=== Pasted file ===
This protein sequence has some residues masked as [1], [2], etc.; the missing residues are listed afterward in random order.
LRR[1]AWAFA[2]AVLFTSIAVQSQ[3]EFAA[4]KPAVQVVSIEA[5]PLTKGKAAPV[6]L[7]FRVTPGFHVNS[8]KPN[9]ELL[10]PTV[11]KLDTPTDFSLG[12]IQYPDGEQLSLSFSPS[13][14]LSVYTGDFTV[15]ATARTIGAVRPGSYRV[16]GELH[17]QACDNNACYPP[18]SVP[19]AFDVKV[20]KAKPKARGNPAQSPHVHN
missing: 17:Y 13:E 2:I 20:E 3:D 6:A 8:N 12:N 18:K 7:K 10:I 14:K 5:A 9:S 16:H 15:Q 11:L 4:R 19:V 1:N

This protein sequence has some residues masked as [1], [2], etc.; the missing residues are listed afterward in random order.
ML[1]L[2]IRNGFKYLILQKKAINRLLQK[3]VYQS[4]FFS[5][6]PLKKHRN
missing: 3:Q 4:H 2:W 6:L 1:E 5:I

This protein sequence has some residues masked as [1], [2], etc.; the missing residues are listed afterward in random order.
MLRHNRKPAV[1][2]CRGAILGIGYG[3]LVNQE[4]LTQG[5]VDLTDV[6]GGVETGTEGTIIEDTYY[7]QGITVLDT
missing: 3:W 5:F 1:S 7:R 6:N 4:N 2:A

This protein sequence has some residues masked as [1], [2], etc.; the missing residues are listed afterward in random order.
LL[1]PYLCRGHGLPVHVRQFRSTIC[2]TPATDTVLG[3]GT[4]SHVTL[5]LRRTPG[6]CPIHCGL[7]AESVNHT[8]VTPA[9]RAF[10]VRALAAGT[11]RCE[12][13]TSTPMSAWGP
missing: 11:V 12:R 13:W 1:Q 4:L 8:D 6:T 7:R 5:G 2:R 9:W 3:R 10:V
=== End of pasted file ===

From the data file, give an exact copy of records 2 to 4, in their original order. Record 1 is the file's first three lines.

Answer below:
This protein sequence has some residues masked as [1], [2], etc.; the missing residues are listed afterward in random order.
ML[1]L[2]IRNGFKYLILQKKAINRLLQK[3]VYQS[4]FFS[5][6]PLKKHRN
missing: 3:Q 4:H 2:W 6:L 1:E 5:I

This protein sequence has some residues masked as [1], [2], etc.; the missing residues are listed afterward in random order.
MLRHNRKPAV[1][2]CRGAILGIGYG[3]LVNQE[4]LTQG[5]VDLTDV[6]GGVETGTEGTIIEDTYY[7]QGITVLDT
missing: 3:W 5:F 1:S 7:R 6:N 4:N 2:A

This protein sequence has some residues masked as [1], [2], etc.; the missing residues are listed afterward in random order.
LL[1]PYLCRGHGLPVHVRQFRSTIC[2]TPATDTVLG[3]GT[4]SHVTL[5]LRRTPG[6]CPIHCGL[7]AESVNHT[8]VTPA[9]RAF[10]VRALAAGT[11]RCE[12][13]TSTPMSAWGP
missing: 11:V 12:R 13:W 1:Q 4:L 8:D 6:T 7:R 5:G 2:R 9:W 3:R 10:V